Toomey: FSOC Must Focus on Real Risks, Not Political Issues
Washington, D.C. – In his opening statement at today’s U.S. Senate Banking Committee hearing, Ranking Member Pat Toomey (R-Pa) said he is concerned that the Financial Stability Oversight Council (FSOC), like other financial regulators, is becoming politicized. Instead of pursuing political issues that are outside the mandate and expertise of financial regulators, like global warming, Senator Toomey said that FSOC should focus on real and existing threats to the financial system.
Ranking Member Toomey’s remarks, as prepared for delivery:
Thank you, Mr. Chairman. And Secretary Yellen, welcome.
Today’s hearing is an opportunity to discuss FSOC’s 2021 annual report. I have long been skeptical of FSOC’s process for designating nonbank financial institutions as systemically important, or SIFIs. FSOC’s process has been opaque and previous designations have lacked sufficient cost-benefit analysis.
This approach also needlessly imposed bank-like regulations on nonbank financial institutions, such as insurance companies and asset managers. More fundamentally, the act of designating a firm as a nonbank SIFI signals to the market that the firm is “too big to fail” and would be bailed out if it became insolvent.
For these reasons, I was glad to see FSOC in 2019 unanimously approved an activities-based approach to identify and assess potential risks, as well as an enhanced cost-benefit analysis for potential designations. These changes marked significant improvements over the previous approach with respect to both process and substance. I have been encouraged that you have recognized the value of this approach, and I urge FSOC to retain it going forward.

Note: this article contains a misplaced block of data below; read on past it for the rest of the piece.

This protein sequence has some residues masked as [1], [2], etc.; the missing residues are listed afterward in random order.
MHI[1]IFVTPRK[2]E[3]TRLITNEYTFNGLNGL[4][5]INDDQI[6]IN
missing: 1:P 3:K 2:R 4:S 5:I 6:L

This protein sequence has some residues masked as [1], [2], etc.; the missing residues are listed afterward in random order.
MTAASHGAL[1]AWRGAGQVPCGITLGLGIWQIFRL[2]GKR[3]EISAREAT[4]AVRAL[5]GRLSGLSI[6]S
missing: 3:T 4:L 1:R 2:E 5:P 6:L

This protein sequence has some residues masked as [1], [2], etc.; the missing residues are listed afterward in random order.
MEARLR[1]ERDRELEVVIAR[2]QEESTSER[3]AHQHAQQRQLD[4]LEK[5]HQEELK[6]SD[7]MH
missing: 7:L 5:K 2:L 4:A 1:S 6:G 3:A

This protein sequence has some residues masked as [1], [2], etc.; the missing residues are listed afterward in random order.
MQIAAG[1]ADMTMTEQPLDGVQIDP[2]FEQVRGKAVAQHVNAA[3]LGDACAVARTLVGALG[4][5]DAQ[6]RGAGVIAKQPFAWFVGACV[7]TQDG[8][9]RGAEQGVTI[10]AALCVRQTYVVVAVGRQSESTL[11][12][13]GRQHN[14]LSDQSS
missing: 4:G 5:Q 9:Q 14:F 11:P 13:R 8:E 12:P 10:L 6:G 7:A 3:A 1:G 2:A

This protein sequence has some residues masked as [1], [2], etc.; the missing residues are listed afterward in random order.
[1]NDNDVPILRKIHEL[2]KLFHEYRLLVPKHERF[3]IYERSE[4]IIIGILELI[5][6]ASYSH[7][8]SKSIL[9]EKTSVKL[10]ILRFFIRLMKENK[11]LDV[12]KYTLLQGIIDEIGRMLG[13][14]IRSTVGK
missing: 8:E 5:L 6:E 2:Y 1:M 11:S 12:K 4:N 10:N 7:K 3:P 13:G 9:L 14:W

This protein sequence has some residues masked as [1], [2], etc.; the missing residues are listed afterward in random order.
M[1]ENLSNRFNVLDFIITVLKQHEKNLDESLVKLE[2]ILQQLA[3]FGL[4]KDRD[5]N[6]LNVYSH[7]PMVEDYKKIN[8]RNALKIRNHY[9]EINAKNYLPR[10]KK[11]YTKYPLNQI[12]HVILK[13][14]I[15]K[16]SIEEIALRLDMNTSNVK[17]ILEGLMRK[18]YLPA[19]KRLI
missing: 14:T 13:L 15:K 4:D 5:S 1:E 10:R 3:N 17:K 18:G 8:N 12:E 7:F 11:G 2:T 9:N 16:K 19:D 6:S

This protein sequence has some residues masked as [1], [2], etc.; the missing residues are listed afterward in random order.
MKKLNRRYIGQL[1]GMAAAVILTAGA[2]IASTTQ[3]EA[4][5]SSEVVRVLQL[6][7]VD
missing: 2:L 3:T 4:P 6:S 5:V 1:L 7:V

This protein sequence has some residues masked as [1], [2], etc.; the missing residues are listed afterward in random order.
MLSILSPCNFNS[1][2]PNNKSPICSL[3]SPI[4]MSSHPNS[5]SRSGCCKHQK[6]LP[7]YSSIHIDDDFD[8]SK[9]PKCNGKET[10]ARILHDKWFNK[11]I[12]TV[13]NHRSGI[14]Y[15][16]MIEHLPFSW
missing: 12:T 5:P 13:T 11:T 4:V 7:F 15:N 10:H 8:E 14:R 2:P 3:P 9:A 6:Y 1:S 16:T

I have also been concerned that FSOC—like other financial regulators—is becoming politicized. Consider global warming. FSOC has held 10 meetings under your leadership, and seven of those meetings have focused on global warming, according to the public readouts. By contrast, not a single one of those meetings included a discussion of cybersecurity, which presents a much more imminent and significant threat to the financial system.
In October of last year, FSOC issued a lengthy report that audaciously claimed global warming is an “emerging threat to the financial stability of the United States.” FSOC uses this supposed risk to justify its recommendation that financial regulators consider sweeping changes to their rules.
The actual data show that “physical risks” associated with global warming—that is, severe weather events—don’t threaten financial stability. Economic damage from weather-related events as a percentage of GDP has actually trended down steadily over the past 30 years. And we’re not aware of a single bank failure in the modern era caused by any weather event.
As I have previously warned, the real risk is political. Some unelected financial regulators want to accelerate our transition to a lower-carbon economy by misusing their powers to allocate capital away from traditional energy companies.